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Riverton, Lander among state's smallest spenders per city resident

Feb 24, 2013 - By Eric Blom, Staff Writer

The Wyoming Department of Audit recently released a report showing Riverton had a lean budget last fiscal year compared to other Wyoming municipalities with more than 4,000 residents.

It was based on the period July 1, 2011, to June 30, 2012.

The report separates expenditures into those for enterprise fund, which covers basic services such as electric, garbage and water service, and everything else, like police, fire, administration and parks.

Municipal expenses on utilities often do not make for fair comparisons, because private companies or counties run those services in some locales.

Riverton's spending on other expenses was $1,183 per resident, putting it third-lowest among the 18 Wyoming towns and cities studied. Riverton's expenditures were only 75 percent of the average for that same statistic, which was $1,578.

Lander spends least

Lander had the lowest costs at $872 per resident. Jackson had the highest at $2,833.

"I look at it as a positive; we get a lot of bang for our buck," Riverton city administrator Steve Weaver said. "On the other hand, we might not provide as many services as other cities, especially as far as recreation" is concerned.

Riverton, at $496,056, spent the third least in total on parks, recreation and museums. Only Douglas and Worland had a lower number, and Lander's was higher at $608,811. These totals do not include costs of any new facilities.

Low rec expenses

Per resident, Riverton's parks, recreation and museums programs cost the least among similarly sized cities.

Riverton's expenditures in those areas were $46 for each resident, Lander's was $81, Douglas's $99, Jackson's $102, Torrington's $123, Rawlins's $195, Powell's $217 and Cody's $301.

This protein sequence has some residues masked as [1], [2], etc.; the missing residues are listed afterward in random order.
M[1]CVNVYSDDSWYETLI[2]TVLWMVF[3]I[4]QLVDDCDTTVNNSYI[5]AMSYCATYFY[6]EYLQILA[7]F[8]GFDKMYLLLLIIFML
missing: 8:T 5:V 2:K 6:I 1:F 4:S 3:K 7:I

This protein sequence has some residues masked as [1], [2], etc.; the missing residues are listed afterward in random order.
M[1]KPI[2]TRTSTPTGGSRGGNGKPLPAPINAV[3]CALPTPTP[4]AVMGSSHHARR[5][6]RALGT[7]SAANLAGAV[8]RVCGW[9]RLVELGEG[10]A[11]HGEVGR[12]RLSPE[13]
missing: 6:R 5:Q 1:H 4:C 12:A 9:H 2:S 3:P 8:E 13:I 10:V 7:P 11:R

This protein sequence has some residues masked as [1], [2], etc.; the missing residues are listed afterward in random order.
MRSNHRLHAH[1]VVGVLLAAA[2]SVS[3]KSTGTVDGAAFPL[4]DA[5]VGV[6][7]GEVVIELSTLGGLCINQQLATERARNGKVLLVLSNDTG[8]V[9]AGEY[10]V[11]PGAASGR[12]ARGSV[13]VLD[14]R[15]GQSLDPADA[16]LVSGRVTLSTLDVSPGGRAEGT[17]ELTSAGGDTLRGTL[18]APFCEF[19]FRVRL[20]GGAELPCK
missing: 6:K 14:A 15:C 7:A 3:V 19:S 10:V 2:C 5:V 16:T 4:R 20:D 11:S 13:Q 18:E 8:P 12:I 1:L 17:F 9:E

"I would guess they either have more parks or more multi-use recreation facilities or an aquatic center," Weaver said about cities that spend more on recreation.

He explained Fremont County School District 25 runs Riverton's aquatic center, and the city contracts with Central Wyoming College to run the local recreation program.

District 25's Recreation Board also funds recreation programs in Riverton.

Its police department made up a large portion of Riverton's budget at roughly $3 million. Per person, Riverton spent $278 on police last fiscal year, putting it in the middle for similarly sized cities.

Torrington paid $168 for every resident, Rawlins $193, Lander $242, Cody $270, Douglas $283, Powell $299 and Jackson $369.

Weaver also said some cities near large mineral developments can spend more because they raise more in taxes.

Riverton Regional Airport was another large item in the Riverton budget at $731,567. Lander spent just $27,871 on its airport. Riverton Regional is a commercial airport served by Great Lakes Airlines, while Hunt Field in Lander is a general aviation airport only.

Weaver said Riverton Regional must follow stricter Federal Aviation Administration guidelines and has more staff in order to accommodate the demands of commercial air service.

"Really, the Riverton airport serves the whole county," he added. "Probably more people outside Riverton use it than within."

Studies have also shown the transportation hub brings in $5 million in business to the area, Weaver said, and the county contributes about $100,000 to the airport as well.

Overall, Weaver thought the report gave a positive message about Riverton's government, but also pointed out its limits.

"My take is we're a pretty lean organization compared to other cities across the state," he said, but later added "(The expenditures per resident) is really the amount of services you're going to provide."

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